Hessa awoke to the sound of hacked coughing from the next room. She debated for a few seconds the idea of curling up and going back to sleep, but a louder cough pushed the measure to the other side, and, her eyes still heavy with sleep, she threw off the warm blanket and rose, shivering. Grabbing a worn shawl quickly from a chair she pulled it tight around her shoulders, over her slightly threadbare nightgown, and softly opened the door to the next room. "Mother," she called. "Are you alright?" Another bout of wheezing followed, and then her mother’s hoarse voice: "Quite alright, Hess, quite alright... go back to bed, dear." "Well, call me if you need me," Hessa said, unconvinced, in an unusually gentle voice. She walked out of the room and shut the door carefully behind her. Sitting back down on her bed, she wrapped herself again in her covers against the cold, but did not take off the shawl, brooding. Then, swinging her legs over the side, she lay down, hoping to catnap, at least. But slumber did not come, though her eyes were long closed. She strained to hear any noise from the next room, but it seemed her mother had settled down. She hoped so, at least. Concerned, she wondered how she felt. And why she even cared. She would not have cared had it been anybody else. Why should she? Nobody else mattered. She shrugged in the darkness of the windowless room, then chided herself for her silliness. Nobody was there to see her gesture to the walls. Finally, she slid into a doze...

She was 6 again, living in Minas Tirith. She was at home, twirling about in front of her parents and older brother, her crimson dress billowing about her childish form. Her mother was laughing, and her father was just sitting still, his dark eyes alive with humor. Her brother merely, stood, fidgeting. She was joyfully running into her mother’s arms and twisting her fingers into her dark hair. The picture changed. She was 9, reading from a piece of parchment, her brows furrowed, her eyes darting out every so often to check on her mother, waiting for her to doze. 11, running through the town and hearing news of traitors rooted out, spies caught, and then coming home, hearing tales of the brave corsairs to whom she belonged, whispered, from her brother. 13, her birthday, her father giving her, solemnly, the ring with the hidden blade... and then the day, a few months later, when the men had come to take away her father and brother...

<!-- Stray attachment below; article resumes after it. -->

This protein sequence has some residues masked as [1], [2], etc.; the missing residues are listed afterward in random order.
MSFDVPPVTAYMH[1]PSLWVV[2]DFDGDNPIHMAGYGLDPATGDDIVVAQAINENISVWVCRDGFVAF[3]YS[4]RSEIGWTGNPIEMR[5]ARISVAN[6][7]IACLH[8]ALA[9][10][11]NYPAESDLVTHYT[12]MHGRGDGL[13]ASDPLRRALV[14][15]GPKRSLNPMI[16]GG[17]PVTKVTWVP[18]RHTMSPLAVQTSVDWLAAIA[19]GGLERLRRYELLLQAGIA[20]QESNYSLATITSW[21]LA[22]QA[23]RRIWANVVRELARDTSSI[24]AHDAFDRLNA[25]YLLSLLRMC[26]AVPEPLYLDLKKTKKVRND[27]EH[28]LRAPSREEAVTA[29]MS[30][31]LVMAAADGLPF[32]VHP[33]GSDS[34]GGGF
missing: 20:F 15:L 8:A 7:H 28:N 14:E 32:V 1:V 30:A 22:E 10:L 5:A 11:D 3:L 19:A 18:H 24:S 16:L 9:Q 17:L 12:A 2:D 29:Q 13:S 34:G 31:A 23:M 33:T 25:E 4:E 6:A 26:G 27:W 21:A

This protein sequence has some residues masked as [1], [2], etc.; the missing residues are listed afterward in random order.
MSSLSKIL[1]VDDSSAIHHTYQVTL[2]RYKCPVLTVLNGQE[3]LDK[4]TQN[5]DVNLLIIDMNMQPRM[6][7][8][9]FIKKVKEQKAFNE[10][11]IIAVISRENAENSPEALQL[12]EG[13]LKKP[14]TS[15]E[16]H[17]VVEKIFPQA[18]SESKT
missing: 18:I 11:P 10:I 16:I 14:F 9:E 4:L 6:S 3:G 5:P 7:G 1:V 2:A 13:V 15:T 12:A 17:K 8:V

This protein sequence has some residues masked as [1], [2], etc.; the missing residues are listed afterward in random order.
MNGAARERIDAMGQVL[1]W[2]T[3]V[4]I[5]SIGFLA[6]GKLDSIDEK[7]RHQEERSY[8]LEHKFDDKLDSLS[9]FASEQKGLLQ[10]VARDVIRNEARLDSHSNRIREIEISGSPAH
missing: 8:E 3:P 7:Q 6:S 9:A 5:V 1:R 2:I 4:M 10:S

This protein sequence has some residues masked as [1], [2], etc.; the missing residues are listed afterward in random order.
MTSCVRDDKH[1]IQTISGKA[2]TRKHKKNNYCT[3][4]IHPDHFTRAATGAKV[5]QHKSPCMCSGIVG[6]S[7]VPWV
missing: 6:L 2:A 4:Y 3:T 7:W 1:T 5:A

She realized that she was no longer dreaming, but remembering, sitting upright in her bed, her teeth chattering still with the morning cold. She did not want to remember it all again, but the painful images seemed to burst through a wall in her mind, coming to a skidding halt just before her eyes. She remembered the days when she and her mother had run from Minas Tirith. She remembered how she had missed the half of her family that was now gone, in those first few months. She remembered how they had reached Umbar and settled down in the city, helped along by friends and relations, her mother now ailing. She remembered how she had wished to help the corsairs, because of her fiery hatred for the men who had taken her brother and father. And how, in time, she had forgotten most of it, and entered the life of a young woman in the town, and enjoyed it immensely. But she had not forgotten, she chided herself, she remembered it all... but really, her father and brother did not matter. Long dead, probably, she thought. None of it mattered. She couldn’t help the efforts of the corsairs, really, no matter what little things she heard in town and brought back to them, or what rumors she could spread for them, because she had no mind for politics.